New chapters of Mouse in Transition will be published every Friday on Cartoon Brew. It is the story of Disney Feature Animation—from the Nine Old Men to the coming of Jeffrey Katzenberg. Ten lost years of Walt Disney Production’s animation studio, through the eyes of a green animation writer. Steve Hulett spent a decade in Disney Feature Animation’s story department writing animated features, first under the tutelage and supervision of Disney veterans Woolie Reitherman and Larry Clemmons, then under the watchful eye of young Jeffrey Katzenberg. Since 1989, Hulett has served as the business representative of the Animation Guild, Local 839 IATSE, a labor organization which represents Los Angeles-based animation artists, writers and technicians. Read Chapter 1: Disney’s Newest Hire Read Chapter 2: Larry Clemmons Read Chapter 3: The Disney Animation Story Crew Read Chapter 4: And Then There Was…Ken! Read Chapter 5: The Marathon Meetings of Woolie Reitherman Read Chapter 6: Detour into Disney History Read Chapter 7: When Everyone Left Disney Read Chapter 8: Mickey Rooney, Pearl Bailey and Kurt Russell “Chief has to DIE,” Ron Clements said. “The picture doesn’t work if he just breaks his LEG. Copper doesn’t have enough motivation to hate the fox.” Ron looked at me intently, shaking his head. He was a supervising animator on The Fox and the Hound, and was just then in the process of making a jump into the story department. He was something of a perfectionist and (for some reason) wanted the story to be better. Ron had worked for a season at Hanna-Barbera and then entered the Disney training program, apprenticing with veteran animator Frank Thomas. Within a decade he would be co-directing Disney’s breakout blockbuster The Little Mermaid, but at this moment he was unhappy with the story arc of The Fox and the Hound. “I agree with you, Ron,” I said. “Agree completely. But do you think Art Stevens will buy a change like that?” “I don’t know. But we have to try. The picture needs to be stronger.” The Fox and the Hound had a three-act structure. The second act had the fox, Tod, involved with a railroad accident. The old dog Chief gets knocked off a tall bridge by a thundering locomotive, and Tod gets unfairly blamed for the accident. Chief dies in the book on which the movie is based, but in the Disney version, the elderly dog only suffers a broken leg. Even so, Copper (the young bloodhound) angrily vows revenge against his friend Tod. Ron and most of the younger story crew thought Copper’s anger and lust for revenge was several clicks over the top, considering Tod’s minor sin. So Ron and the rest of us pleaded the case to the lead director: “Please let’s have Chief DIE.” Art was skittish about it, and said no. No surprise there. So the same argument was hauled upstairs to Disney’s management, with the same reaction: “You can’t kill off a lovable central character! Children will FREAK OUT! Parents will hate us! WE’LL GET LETTERS!!” Neither tearful pleas nor the example of Bambi’s mother catching a bullet could change the directors’ or the top brass’s minds. They wouldn’t kill Chief, and that was final. Ron Clements was not a guy who easily took “No” for an answer, but after a protracted campaign, he dropped the issue. Arguing was as pointless as jousting with windmills. (I had dropped the issue earlier. I am not a big believer in banging my head against hard, thick walls.) But it was one more point of dissatisfaction between the recently-arrived Young Turks and the Disney Animation establishment. The old timers from the 1930s were gone, but the generation that had rolled in during the 1940s and 1950s was finally holding the tiller, and they were bound and determined not to cede their newly acquired power and leverage to a bunch of goddamn kids in their goddamn twenties. Many of the “kids” were from California Institute of the Arts, the Disney-funded college in Valencia, California that served as a training ground for a lot of the animation industry. Walt Disney Productions had, in recent years, skimmed off the cream of the CalArts crop, and recent grads like John Musker, Henry Selick, Brian McEntee, Bruce Morris, Joe Ranft, Mikes Cedeno, Mike Giamo, Tim Burton, Jerry Rees, and an ebullient CalArts star named John Lasseter (among numerous others) populated the animation building. A 1980 volleyball game between the Disney producers and artists. The color commentary and play-by-play by John Musker reveals the underlying tensions between the two camps. Video by Randy Cartwright. Most of the CalArts group groused about the old-timers’ stodgy, moldy fig attitudes, and the stodgy, moldy fig product that resulted therefrom. They had been against the Bluth forces; now they chafed against the veterans’ tightly-held reins. Brad Bird had already gotten his ass fired for making his gripes too loud and too public, but the general mood of frustration and desire to try something fresh, new, and different continued. Even with the bad feelings, various CalArts graduates were being groomed for better things. Early on, John Musker jumped on a career track pointed toward director. John Lasseter was assigned to different projects in development. Bruce Morris and Joe Ranft quickly worked their way into story development. But the veterans remained territorial…and a touch paranoid. I remember Art Stevens saying, “Who do these pipsqueaks think they ARE?! They’re not geniuses. They can’t come in here and have their way after fifteen minutes!” (Another old-timer told me: “Art spent years in John Lounsbery’s unit as his key assistant. And Art would get furious if artists in their group tried to move up and out. He always wanted everybody to stay where they were, to not change anything. He’d get offended if anybody tried to jump ship.”) Tim Burton, bent over a light board down on the first floor, was becoming known for his very un-Disney character sketches. Joe Ranft, Darrell van Citters, Brian McEntee, Mike Giamo, Jim Mitchell, and …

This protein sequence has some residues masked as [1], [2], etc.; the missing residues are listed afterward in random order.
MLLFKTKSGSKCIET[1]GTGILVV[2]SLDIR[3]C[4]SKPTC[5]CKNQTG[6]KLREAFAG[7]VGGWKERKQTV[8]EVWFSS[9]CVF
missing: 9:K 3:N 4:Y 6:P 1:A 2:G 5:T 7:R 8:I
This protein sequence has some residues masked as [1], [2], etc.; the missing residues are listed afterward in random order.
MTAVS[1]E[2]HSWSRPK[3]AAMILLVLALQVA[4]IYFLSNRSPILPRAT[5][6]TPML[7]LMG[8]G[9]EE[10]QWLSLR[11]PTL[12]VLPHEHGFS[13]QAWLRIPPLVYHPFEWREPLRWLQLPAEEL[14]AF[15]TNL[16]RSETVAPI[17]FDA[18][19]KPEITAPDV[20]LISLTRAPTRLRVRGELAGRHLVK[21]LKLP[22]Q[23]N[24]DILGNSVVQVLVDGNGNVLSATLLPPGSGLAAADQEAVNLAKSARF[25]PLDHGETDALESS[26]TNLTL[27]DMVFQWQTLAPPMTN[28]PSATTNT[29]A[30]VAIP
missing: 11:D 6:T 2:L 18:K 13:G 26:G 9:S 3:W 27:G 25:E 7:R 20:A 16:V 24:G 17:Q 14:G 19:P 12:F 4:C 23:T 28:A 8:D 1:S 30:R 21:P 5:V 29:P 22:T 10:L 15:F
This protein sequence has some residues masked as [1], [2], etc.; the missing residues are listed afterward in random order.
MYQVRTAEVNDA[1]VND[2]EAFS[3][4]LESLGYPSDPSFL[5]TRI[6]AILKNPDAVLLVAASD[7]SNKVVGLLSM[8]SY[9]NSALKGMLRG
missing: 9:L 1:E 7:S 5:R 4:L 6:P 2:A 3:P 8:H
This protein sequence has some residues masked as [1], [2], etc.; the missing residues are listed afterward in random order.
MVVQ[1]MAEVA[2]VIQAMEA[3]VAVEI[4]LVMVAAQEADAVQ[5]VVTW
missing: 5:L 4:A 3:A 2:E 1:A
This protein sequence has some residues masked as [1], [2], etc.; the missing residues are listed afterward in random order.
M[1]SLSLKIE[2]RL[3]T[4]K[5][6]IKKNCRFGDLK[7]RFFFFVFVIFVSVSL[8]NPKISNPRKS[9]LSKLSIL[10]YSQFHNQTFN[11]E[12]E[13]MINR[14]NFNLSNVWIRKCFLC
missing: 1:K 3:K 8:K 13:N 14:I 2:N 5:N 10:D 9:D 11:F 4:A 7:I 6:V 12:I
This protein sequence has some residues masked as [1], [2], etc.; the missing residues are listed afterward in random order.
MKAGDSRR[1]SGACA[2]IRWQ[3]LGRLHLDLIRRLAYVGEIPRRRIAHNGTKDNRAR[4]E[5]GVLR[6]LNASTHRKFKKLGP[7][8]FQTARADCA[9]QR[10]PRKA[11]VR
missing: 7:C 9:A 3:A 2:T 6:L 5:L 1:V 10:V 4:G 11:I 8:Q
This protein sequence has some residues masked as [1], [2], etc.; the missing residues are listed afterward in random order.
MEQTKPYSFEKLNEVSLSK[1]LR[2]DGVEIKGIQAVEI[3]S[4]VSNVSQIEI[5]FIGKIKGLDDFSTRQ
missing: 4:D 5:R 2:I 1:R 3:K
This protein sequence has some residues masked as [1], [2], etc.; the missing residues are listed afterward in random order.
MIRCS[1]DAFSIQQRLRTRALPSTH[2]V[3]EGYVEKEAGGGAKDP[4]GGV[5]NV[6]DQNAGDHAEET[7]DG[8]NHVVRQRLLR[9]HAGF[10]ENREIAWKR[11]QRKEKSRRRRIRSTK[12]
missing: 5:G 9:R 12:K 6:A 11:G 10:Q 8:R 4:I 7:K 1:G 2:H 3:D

0 Comments on ‘Mouse in Transition’: The CalArts Brigade Arrives (Chapter 9) as of 8/9/2014 12:16:00 AM